Rep. Polis discusses ESSA plan with Colorado’s central Hub Committee
DENVER – Rep. Jared Polis, D-Boulder, who helped write the new federal education law, spoke on Monday to a Colorado committee created to oversee the development of the state’s plans for the Every Student Succeeds Act (ESSA).
The Hub committee made up of about 20 members from the community, legislature and Colorado State Board of Education learned Polis’ perspectives on ESSA that was passed with bipartisan support and signed into law by President Obama in December.
Polis, a past member of the Colorado State Board of Education, explained the current status of the federal law and planned next steps for final adoption and appropriations. He also affirmed that ESSA must work in coordination with existing state laws. The federal law gives states and districts more flexibility, but Colorado’s legislature has passed robust education laws that already direct how ESSA can be implemented here.
“I think (the legislation) will hopefully encourage creativity at both the state legislature and state board about steps they can take to better fulfill the intent of ESSA – which is essentially a civil rights bill to ensure we have transparency in our public schools and that all students succeed,” Polis said.
All states, including Colorado, must develop a plan on how to implement ESSA by next year. The Colorado State Board of Education is expected to receive a draft of the state’s ESSA plan by early 2017 with delivery to the U.S. Department of Education in the spring.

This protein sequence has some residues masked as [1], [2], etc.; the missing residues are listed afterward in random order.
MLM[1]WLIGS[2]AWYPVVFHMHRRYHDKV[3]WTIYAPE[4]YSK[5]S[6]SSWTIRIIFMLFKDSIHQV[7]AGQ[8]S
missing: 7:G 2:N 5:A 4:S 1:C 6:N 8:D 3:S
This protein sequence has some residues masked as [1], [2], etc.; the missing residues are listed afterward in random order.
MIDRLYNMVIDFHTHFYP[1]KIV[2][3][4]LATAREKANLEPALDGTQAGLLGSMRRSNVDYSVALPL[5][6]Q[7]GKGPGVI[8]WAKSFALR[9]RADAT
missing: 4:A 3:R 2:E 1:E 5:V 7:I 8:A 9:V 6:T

In its monthly meetings, the state’s Hub committee will hear from spoke committees formed around specific topics and will learn about critical decision points. On Monday, Hub members heard from Assessment, Effective Instruction and Leadership as well as an overview of Title Programs impacted by ESSA.
Joyce Zurkowski, executive director of the Assessment unit for the Colorado Department of Education, explained the required exams under ESSA, the state’s participation trends, key changes between ESSA and the previous federal No Child Left Behind Act and proposed regulations under ESSA that allow states to pilot innovative approaches to assessments.
Colleen O’Neil, executive director of the state’s Educator Preparation, Licensing and Educator Effectiveness unit, presented the key decision points for Colorado, including identifying educator definitions for “experienced/inexperienced” teachers, “in-field/out-of-field” teachers and “effective/ineffective” teachers.
Pat Chapman, executive director of the Colorado Department of Education’s Federal Programs unit, gave an overview of the Title Programs that will be applied to parts of Colorado’s ESSA plan, including the purpose of the programs, how much money is received by the state and districts and the funding flow. A deeper discussion about these issues will occur in the November meeting.
Next Hub meeting: Noon, Monday, Nov. 7, State Board Room, 201 E. Colfax Ave. Denver